• It has a distinct garlic-like odour.
  • It is naturally poisonous. 
  • It is insoluble in water but soluble in carbon disulphide and oils.
  • The molecules of white phosphorus are held together by weak van der Waals forces of attraction and thus its melting point is 317 K and boiling point is 553 K.
  • It has the property to glow in the dark, i.e., it shows chemiluminescence. 

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Chemical Properties of White Phosphorus

  • Due to the angular strain in P4 molecule (wherein the angle is 60∘), it is thermodynamically less stable and hence more reactive than other solid allotropes. 
  • So, in the presence of air, it readily catches fire when freely exposed to air and gives out dense white fumes of P4O10.

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  • In an inert atmosphere of CO2, it dissolves in boiling NaOH to give phosphine.

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  • In the insufficient supply of oxygen, white phosphorus produces P4O6.

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  • White phosphorus readily reacts with several metals forming phosphides.

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  • It reacts with non-metals like halogens or sulphur having more electronegativity than phosphorus.

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  • P4 is a powerful reducing agent as well. It reduces sulphuric acid to sulphur dioxide and produces phosphoric acid alongside.

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Red Phosphorus - Structure and Preparation

Red phosphorus is polymeric, consisting of chains of P4 tetrahedrals linked together, forming a giant molecule. Heating white phosphorus at 573 K in an inert atmosphere for several days produces red phosphorus.

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Red phosphorus has more atoms linked together in a network. So, it is more stable than white phosphorus and is less reactive.

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Physical and Chemical Properties of Red Phosphorus

  • Red phosphorus has an iron-grey lustre and is an odourless crystalline solid.
  • Red phosphorus is non-poisonous.
  • The melting point of red phosphorus is 860 K.
  • It is neither soluble in water, nor in carbon disulphide.
  • Red phosphorus does not glow in the dark. 
  • Unlike white phosphorus, red phosphorus is steady under normal conditions and does not ignite in the air. But red phosphorus reacts with oxygen at 565 K to give P4O10.
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  • It does not react with boiling NaOH, but disintegrates in alcoholic potash.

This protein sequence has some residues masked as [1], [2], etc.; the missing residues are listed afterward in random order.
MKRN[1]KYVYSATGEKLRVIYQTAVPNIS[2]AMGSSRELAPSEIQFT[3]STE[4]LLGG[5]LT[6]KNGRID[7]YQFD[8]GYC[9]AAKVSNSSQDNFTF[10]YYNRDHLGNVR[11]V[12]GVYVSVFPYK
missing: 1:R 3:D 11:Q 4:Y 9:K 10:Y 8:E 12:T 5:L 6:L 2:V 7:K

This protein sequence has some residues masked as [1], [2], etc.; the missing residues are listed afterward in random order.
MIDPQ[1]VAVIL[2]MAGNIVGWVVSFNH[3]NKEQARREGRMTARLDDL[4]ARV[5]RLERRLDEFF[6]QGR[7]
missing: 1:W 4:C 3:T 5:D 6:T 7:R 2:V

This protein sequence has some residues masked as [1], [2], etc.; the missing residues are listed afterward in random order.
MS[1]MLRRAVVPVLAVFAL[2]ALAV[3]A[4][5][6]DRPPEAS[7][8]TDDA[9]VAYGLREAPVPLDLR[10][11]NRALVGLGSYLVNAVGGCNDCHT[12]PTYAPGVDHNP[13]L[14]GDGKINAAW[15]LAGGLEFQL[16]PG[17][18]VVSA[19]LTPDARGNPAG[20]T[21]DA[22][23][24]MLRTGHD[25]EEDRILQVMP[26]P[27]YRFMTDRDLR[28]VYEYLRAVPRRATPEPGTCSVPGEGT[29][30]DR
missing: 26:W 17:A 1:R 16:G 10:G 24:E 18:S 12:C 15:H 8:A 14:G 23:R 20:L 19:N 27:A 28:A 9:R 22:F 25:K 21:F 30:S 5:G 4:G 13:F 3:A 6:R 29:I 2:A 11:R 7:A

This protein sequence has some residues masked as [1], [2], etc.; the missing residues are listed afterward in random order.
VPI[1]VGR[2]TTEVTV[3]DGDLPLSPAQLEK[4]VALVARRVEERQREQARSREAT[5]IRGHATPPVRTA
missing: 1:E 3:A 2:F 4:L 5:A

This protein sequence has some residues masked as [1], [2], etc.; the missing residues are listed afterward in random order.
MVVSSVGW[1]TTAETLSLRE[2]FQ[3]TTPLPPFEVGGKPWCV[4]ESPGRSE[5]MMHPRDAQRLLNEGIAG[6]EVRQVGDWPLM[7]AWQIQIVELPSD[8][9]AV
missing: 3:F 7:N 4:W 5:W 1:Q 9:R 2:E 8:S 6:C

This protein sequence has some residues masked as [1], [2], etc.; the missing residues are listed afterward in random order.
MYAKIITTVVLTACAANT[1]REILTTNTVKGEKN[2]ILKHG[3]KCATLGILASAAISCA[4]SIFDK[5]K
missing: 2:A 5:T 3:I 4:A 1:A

• Red phosphorus under high pressure can be converted to black phosphorus under an inert atmosphere.
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  • Because it is less reactive than white phosphorus, it only forms salts with halogens, sulphur, and alkali metals when heated.

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Black Phosphorus - Structure and Preparation

α-Black and β-Black are two forms of black phosphorus. 

  • When red phosphorus is heated in a sealed tube at 803 K, α-black form is formed. It can be sublimed in the air and has either rhombohedral or opaque monoclinic crystals.
  • When white phosphorus is heated under high pressure of around 12,000 atm at 473 K, β-Black is formed.

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General Properties of Black Phosphorus

  • Black phosphorus is the most stable of all allotropes.
  • α-Black and -Black do not oxidise in the air. 
  • They are non-toxic, non-inflammable and chemically inert up to very high temperatures.
  • α-Black is either opaque, monoclinic or rhombohedral crystals.
  • image-Black has corrugated sheets that form flaky crystals. Their structures resemble graphite, it has puckered sheet-like structure and so it is flaky like graphite.
  • image-Black does not burn in the air up to 673 K.
  • image-Black phosphorus conducts electricity due to such structure.
  • α-Black phosphorus does not conduct electricity.

Violet Phosphorus

Violet phosphorus is obtained from heating and crystallising red phosphorus in a certain way. The phosphorus forms pentagonal "tubes".

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Properties of Violet Phosphorus

  • This allotrope does not ignite in the air until heated to 300 °C .
  • It is insoluble in all solvents. 
  • It is not attacked by any alkali and only slowly reacts with halogens. 
  • It can be oxidised by nitric acid to phosphoric acid.

P4(s) + 20HNO3 (aq) → 4H3PO4(aq) + 20NO2(g) + 4H2O(l)

  • If it is heated in an atmosphere of inert gas, for example, nitrogen or carbon dioxide, it sublimes and the vapour condenses as white phosphorus. 
  • If it is heated in a vacuum and the vapour condensed rapidly, violet phosphorus is obtained.